The standings show the Warriors have 10 losses, but coach Mark Jackson said they have been beaten only twice.
"I would say two teams beat us: the Philadelphia 76ers and the Charlotte Bobcats," Jackson said recently.
The other eight? They are the results of a lack of clutch play. The Warriors have made defensive progress and exhibited team unity, and management has made some good moves, but it all has been obscured by the team's inability to finish games strong.
Jackson said he is encouraged, but winning is something a team must learn. And if the Warriors don't learn the lesson soon, their playoff promise figures to go unfulfilled.
"That's what makes it even more frustrating," forward David Lee said. "We're right there. We're probably not a top-three seed in the West. But (those close losses) are the difference between teams that are the seventh and eighth seed and the teams that don't make the playoffs. We've got to find a way to get it done."
Six times this season, the Warriors have entered the fourth quarter with the lead, tied or within five points, yet were defeated. How is this happening?
The Warriors have been outscored in the final quarter nine times. In five of those nine fourth quarters, they have been outscored by double-digits.
Only once, against Chicago on Dec. 26, had they built a big enough lead to survive.
What makes their late-game failures so frustrating for the Warriors are their glimpses of late-game successes. Such as when they turned a 64-64 tie against visiting New York into a double-digit victory. Or when they stormed back in the fourth quarter against Miami, forcing overtime and getting a victory.
Games such as those serve as evidence the Warriors can get it done.
"We've proven that we can beat anybody, especially (at home)," Lee said. "We've also proven we can lose to anybody ... We need to start looking forward to those times where we're up or down two points with four minutes to go, because we've got a chance to redeem ourselves."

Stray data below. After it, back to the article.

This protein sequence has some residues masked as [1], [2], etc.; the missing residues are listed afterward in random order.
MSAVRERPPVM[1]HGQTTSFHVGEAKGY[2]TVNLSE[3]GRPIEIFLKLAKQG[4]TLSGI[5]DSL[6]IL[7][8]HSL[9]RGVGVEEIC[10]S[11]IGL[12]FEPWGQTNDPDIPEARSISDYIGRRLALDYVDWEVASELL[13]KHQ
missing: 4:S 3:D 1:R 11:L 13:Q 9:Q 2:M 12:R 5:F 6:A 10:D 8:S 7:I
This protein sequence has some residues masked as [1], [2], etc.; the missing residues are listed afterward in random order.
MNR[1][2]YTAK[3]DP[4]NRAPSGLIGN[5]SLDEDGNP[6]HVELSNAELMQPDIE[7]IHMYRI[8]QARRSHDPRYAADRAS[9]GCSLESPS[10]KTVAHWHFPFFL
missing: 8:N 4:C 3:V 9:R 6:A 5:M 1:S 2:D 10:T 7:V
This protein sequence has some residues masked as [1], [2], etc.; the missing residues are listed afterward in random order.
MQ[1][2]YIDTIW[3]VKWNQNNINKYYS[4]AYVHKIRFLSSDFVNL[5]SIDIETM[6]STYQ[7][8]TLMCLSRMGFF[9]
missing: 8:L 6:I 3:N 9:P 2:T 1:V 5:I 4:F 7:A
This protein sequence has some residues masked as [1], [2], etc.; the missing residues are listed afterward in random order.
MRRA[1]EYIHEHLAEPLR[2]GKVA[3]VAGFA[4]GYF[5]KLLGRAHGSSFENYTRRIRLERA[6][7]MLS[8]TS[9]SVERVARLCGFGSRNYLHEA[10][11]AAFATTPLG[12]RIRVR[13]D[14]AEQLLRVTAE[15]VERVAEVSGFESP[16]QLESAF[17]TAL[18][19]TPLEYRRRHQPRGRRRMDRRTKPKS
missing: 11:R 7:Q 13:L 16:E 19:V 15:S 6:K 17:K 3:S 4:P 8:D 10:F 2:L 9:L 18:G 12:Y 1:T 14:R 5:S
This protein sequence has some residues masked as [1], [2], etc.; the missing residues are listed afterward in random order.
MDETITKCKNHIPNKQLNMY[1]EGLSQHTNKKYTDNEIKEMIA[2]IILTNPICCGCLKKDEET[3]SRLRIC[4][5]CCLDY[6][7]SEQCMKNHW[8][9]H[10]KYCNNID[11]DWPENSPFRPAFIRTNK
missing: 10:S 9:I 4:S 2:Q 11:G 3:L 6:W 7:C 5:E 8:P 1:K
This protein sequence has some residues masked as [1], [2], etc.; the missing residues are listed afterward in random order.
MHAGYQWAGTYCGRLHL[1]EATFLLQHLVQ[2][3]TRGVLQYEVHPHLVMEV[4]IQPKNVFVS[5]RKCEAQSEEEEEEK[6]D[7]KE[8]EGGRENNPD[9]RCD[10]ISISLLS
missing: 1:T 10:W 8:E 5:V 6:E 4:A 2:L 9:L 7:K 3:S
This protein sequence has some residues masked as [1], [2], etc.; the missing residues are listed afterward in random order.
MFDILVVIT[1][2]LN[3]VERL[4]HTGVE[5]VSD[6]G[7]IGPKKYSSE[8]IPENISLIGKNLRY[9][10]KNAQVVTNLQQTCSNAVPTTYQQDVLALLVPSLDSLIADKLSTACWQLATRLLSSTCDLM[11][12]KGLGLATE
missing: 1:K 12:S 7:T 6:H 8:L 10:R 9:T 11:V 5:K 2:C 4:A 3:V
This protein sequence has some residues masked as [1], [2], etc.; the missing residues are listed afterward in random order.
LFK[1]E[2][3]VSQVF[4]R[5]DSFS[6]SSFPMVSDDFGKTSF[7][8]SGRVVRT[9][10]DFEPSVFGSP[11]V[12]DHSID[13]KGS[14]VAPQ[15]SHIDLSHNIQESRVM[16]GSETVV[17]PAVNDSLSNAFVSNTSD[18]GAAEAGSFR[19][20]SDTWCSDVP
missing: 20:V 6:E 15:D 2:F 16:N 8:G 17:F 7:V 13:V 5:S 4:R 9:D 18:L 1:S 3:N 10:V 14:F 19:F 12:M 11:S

If the Warriors won half the games Jackson believes they gave away, they would be 9-6 and tied for fifth in the Western Conference.
Their loss to Indiana on Friday was the latest example of how the Warriors have a lot to learn about finishing off games. For the second time this season, Monta Ellis made noticeable errors in the final seconds, squandering a chance for victory.
First, Ellis -- who dribbled out several seconds with the score 91-91 -- perhaps made his move too late. Second, being so far from the basket, Ellis exposed one of his weaknesses: ballhandling. Pacers guard George Hill was in position to interrupt Ellis' crossover dribble, leading to a turnover and Hill's winning layup.
Ellis is 0 for 2 when he has a chance to nail the game-winner. The first time, against Utah on Jan. 7, he nearly dribbled out the clock despite trailing by a point and settled for a tough fadeaway jumper.
Jackson said he feels comfortable putting the game in the hands of Ellis, his best scorer. But Jackson, while acknowledging Ellis is his best option, said he isn't married to isolating Ellis at the top and counting on him making a play.
Despite the team's late-game shortcomings, Jackson said he is encouraged. He said his team is defending and rebounding, sticking together. Those, Jackson said, are the building blocks of a winning team.
"The reality is I've got a bunch of guys who have never won that are playing winning basketball," Jackson said. "Winning in this league is a process, and in that process you've got to be extremely patient to see the other side. It gets tough being that salmon swimming upstream. But as long as you're persistent and don't quit, you will get to the other side."